There is light at the end of the tunnel. The new system has been up for a week, and I have only one more weekend with work before it’s put to bed. Bring on the rest, then the board games!
But as usual, it’s not like I didn’t get to play anything. I didn’t play as much as I would have liked of Horizon Zero Dawn and Pokemon Legends: Arceus. I got to play infinitely more of an old favourite in a very unexpected way though!
I still come in daily for my Animal Crossings New Horizons dabble. Dig up fossils, earn some Nook Miles, try and talk to a few villagers.
Last week was the start of the Lunar Festival, which I should get excited about. It’s not quite coming yet. Last week was monitoring the project now that it’s out, and later in the week that let me take some split days for a break.
So Thursday I thought to myself I would spend an hour cleaning up my hybrid flowers. But on my island of Game Room the weather didn’t agree.
Yes, I skipped virtual gardening because of virtual rain!
But it’s not all gloomy news. I was able to pick up the Switch at the end of my day. It doesn’t sound like much, but I usually play about 6 am – most of my villagers aren’t awake to talk to!
Playing in the evening lets me try and talk to everyone. This should help with the villager turnover I have been letting run rampant the last few weeks.
Another goal I am getting closer to is the bugs Critterpedia. I managed to hit 75% of the creatures caught, and all are donated to the museum as well. Progress in set collection is happening!
The one collection that feels like it takes forever is my art collection. Even though an update means that you can visit Redd every day at Harv’s Island, there is rarely genuine art on sale.
It has gotten to the point I am thinking of buying fake art to cycle the options quicker. I have done pretty well with some turnip trades, so it’s not like it would hurt.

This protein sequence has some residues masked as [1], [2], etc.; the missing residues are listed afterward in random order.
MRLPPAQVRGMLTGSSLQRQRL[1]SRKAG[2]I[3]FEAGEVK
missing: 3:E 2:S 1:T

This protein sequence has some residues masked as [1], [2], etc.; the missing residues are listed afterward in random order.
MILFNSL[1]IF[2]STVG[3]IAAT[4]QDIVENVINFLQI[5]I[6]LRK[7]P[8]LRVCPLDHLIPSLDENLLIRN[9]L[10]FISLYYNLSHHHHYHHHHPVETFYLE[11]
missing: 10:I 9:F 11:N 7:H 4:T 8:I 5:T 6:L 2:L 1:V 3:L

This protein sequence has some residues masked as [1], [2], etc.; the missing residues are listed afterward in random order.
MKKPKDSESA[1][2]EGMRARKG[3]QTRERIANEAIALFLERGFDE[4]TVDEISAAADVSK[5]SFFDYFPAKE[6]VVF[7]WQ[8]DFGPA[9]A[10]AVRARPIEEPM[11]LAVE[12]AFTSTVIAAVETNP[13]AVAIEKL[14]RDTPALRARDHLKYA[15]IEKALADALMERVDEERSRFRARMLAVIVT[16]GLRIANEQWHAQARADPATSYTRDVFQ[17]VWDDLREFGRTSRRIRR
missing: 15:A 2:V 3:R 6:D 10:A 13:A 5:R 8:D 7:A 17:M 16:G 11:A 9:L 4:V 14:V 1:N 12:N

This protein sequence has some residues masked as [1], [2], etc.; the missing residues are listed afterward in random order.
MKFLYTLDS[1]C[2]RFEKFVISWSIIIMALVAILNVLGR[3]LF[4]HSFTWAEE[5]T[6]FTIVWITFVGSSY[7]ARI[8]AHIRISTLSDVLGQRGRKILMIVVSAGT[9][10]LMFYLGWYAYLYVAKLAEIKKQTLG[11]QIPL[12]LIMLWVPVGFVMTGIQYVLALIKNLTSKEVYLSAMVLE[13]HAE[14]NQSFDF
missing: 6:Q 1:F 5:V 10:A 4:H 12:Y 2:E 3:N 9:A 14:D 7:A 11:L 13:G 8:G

I don’t know if this would help or not. I could likely look it up, but I wouldn’t mind trying it out for myself. That might be a goal next week.
Last week, a crowdfunded project arrived that I have been looking forward to. OK, to be fair, that’s almost all the crowdfunding projects I back, but this one was different.
What arrived was my Ayn Odin Pro. The Anbernic 351M I have is good and showed me that my Retro Handheld path is one I wanted to travel. Playing the Anbernic for an extended period hurts my hands though.
Enter the Odin. About the same size as a Switch Lite, more powerful than the Anbernic and designed for emulation. I thought it would be a winner.
I will talk more about the Odin in a future Shenanigans, but early in the week, I started setting up the Odin. Things went well, but I spent a bit of time sorting out PlayStation and PlayStation Portable.
And the game I was testing and fine-tuning the setup PSP wise was Burnout Legends. This was the second Burnout game I played, and the only portable Burnout I have.
For people that aren’t familiar with the games, Burnout is (was?) an arcade racing game that emphasises reckless driving and taking out opponents.
That might sound ‘standard’ these days, but back in the early 2000s, Burnout was new and different. And for a good couple of hours last week, I was happy to start re-exploring the world.
It wasn’t only the fun gameplay and amazing visuals. Criterion and EA coupled Burnout with an amazing soundtrack of licensed music. Almost every track fit the world of Burnout. Even someone like me that doesn’t listen to most of the bands enjoyed the soundtracks.
There are various race types. ‘Standard’ races, Burning Lap where you beat times, Road Rage where you wipe out opponents, and Head to Head challenges.
And again, if you want to go deeper, there are even more things to do. There are various challenges, such as using traffic to take down opponents.
Signature takedowns are my favourite, where you take down someone at specific places. Your reward is a silly postcard type record of your recklessness!
But racing isn’t all you can do in Burnout. There are also Crash events. Crash events are where you speed into an intersection and try to cause as much damage as possible.
On one hand, this sounds terrible. On the other, knowing it’s a game, causing mayhem is fun and cathartic on the couch at the end of the day! Just watching car after car piling into a crash, and then exploding to cause even more mayhem. Responsible driving at it’s finest!
Will I get absorbed back into the world of Burnout Legends? Probably not. There are a lot of games I want to get back into, but I have been enjoying myself while learning how the Odin works.
If Burnout Legends tickles your interest, I recommend grabbing Burnout Paradise Remastered. You can go portable on the Switch, but I haven’t tried it so I am not sure how it plays. On PlayStation or Xbox though – amazing experience.